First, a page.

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Sketch by Carl Sandburg

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by

Tiffany Solod

on 11 May 2015

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Transcript of Sketch by Carl Sandburg

Sketch by Carl Sandburg
Poem
Sketch
by Carl Sandburg

The shadows of the ships
Rock on the crest
In the low blue lustre
Of the tardy and the soft inrolling tide.

A long brown bar at the dip of the sky
Puts an arm of sand in the span of salt.

The lucid and endless wrinkles
Draw in, lapse and withdraw.
Wavelets crumble and white spent bubbles
Wash on the floor of the beach.

Rocking on the crest
In the low blue lustre
Are the shadows of the ships.
Question #1
Identify an example of personification: explain how it is being personified.
**Remember - you cannot just identify and leave it alone when it asks you to explain.
Question #2
Identify an example of hyperbole: explain how it is exaggerated.
Remember, hyperbole means an over-exaggeration. For example: "I am so hungry, I could eat a whole elephant."
Answers:
1. The tide is described as being "tardy"
2. The sand is described as having an "arm"


*Some might even believe that the wrinkles are an example of personification. They are not necessarily wrong.
Answer
The waves, implicitly compared to "wrinkles," are described as endless. This is an exaggeration.
Question #3
Identify an example of metaphor. Explain which two things are being compared.
*Remember, metaphors are when to things that are not alike are being compared WITHOUT the use of the words "like" or "as."

Also, an extended metaphor is still a comparison being made, but can last almost an entire length of a piece of work.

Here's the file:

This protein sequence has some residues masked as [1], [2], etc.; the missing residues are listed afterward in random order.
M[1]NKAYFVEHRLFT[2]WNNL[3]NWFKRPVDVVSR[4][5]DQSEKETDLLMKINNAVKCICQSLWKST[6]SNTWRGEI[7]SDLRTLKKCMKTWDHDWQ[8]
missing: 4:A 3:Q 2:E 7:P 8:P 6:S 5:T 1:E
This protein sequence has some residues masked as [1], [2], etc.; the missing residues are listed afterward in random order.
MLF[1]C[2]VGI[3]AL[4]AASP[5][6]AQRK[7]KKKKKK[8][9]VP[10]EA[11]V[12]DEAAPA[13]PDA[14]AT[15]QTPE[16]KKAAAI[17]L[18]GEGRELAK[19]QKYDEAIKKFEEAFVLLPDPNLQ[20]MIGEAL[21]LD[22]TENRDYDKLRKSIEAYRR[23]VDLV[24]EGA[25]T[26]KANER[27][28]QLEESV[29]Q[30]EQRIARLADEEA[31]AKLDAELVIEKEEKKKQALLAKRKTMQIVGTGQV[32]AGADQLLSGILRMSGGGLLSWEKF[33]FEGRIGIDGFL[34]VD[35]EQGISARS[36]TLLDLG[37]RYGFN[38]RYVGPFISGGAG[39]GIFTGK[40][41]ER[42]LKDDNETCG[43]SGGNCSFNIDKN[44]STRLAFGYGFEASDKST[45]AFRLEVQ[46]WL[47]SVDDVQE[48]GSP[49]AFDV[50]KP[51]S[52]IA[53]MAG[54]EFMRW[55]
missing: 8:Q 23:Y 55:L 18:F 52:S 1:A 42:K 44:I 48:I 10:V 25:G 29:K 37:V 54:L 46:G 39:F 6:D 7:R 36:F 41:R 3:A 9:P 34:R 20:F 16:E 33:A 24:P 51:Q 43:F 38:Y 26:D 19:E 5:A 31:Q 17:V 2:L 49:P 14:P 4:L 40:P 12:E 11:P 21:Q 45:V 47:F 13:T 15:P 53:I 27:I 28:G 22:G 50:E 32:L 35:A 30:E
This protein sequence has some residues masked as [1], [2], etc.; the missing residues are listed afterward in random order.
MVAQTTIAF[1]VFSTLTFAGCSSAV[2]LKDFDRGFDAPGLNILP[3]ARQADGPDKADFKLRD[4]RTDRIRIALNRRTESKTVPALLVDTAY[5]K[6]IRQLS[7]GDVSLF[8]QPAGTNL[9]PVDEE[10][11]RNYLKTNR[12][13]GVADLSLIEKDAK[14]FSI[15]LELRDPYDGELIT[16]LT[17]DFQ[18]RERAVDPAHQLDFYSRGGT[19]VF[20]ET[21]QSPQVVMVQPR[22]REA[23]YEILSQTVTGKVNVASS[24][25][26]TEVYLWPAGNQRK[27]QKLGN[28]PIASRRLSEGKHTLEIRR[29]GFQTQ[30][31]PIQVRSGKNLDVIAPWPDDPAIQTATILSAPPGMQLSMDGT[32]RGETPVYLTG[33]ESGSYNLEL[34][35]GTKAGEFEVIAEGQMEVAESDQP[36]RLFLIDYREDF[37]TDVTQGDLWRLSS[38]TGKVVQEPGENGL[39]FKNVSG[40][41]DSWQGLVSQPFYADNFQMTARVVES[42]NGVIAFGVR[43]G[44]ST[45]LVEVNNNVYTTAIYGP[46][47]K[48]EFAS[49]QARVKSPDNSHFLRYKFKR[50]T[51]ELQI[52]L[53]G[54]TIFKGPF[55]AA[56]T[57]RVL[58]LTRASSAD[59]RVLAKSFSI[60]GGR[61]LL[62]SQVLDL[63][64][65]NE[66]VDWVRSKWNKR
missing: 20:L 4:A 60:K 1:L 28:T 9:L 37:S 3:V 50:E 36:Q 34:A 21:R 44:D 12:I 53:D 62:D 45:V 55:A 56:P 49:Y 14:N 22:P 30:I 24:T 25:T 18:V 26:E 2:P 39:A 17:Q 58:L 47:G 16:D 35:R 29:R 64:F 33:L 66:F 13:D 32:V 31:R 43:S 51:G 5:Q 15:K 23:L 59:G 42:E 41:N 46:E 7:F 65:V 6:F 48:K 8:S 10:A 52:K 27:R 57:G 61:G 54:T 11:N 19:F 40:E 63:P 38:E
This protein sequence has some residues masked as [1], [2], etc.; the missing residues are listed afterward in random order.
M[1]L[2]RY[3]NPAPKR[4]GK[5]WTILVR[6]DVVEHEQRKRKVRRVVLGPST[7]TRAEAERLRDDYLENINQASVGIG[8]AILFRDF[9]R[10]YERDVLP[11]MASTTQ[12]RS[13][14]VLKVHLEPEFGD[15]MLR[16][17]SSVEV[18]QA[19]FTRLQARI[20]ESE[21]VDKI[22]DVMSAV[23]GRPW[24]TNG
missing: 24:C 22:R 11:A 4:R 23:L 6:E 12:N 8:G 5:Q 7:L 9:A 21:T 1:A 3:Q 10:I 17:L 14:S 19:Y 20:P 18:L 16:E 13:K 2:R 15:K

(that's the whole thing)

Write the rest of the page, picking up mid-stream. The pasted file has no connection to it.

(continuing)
Answer
1. The ocean is implicitly compared to a "span of salt."
2. The waves are compared to wrinkles.
3. The waves are compared to something that crumbles.
Question # 4
Find two separate examples of alliteration. List the alliterative words.
*Remember - alliteration is the repetition of the initial consonant sound and they are often grouped together.

Example:
S
ally
s
ells
s
eashells down by the
s
eashore
Answer
1. Shadows, ships
2. Low, lustre
3. Brown, bar
4. Sand, span, salt
5. Wrinkles, withdraw, wavelets, white, wash
Question #5
Where is repetition used in this poem? Why do you think that it is used this way?
Repetition is easy to identify, it is just simply something that repeats. What is hard is figuring out the purpose of using repetition.
Often it is to make a statement or to make sure the reader does not forget the important message.
I often remind everyone of the chorus to a song - it often repeats itself because it is the overall theme to a song!
Answer
These lines are repeated in a slightly varied order:
The shadows of the ships
Rock on the crest
In the low blue lustre

It may represent the reoccuring sounds of the tide, or a reflection in the water.
Question #6
What action is described in the third stanza of the poem?
*Remember, stanzas are the "paragraphs" of a poem/song.
Answer
This stanza describes the tide rolling in and out.
Question #7
How is imagery used in this poem? What is described?
*Remember that imagery is when an author uses language that appeals to your 5 senses (sight, sound, smell, taste and touch)
Answer
Visual imagery is used throughout the poem. The speaker describes boats, tides, and a sand bar.
Question #8
What is the mood of this poem? How does it make you feel?
The hint here is in the question - remember mood is the reader's feelings toward the subject matter of the piece.
Tone is the author's attitude toward the subject matter!
Answer
Possible answers include:
calm, peaceful, tranquil
Full transcript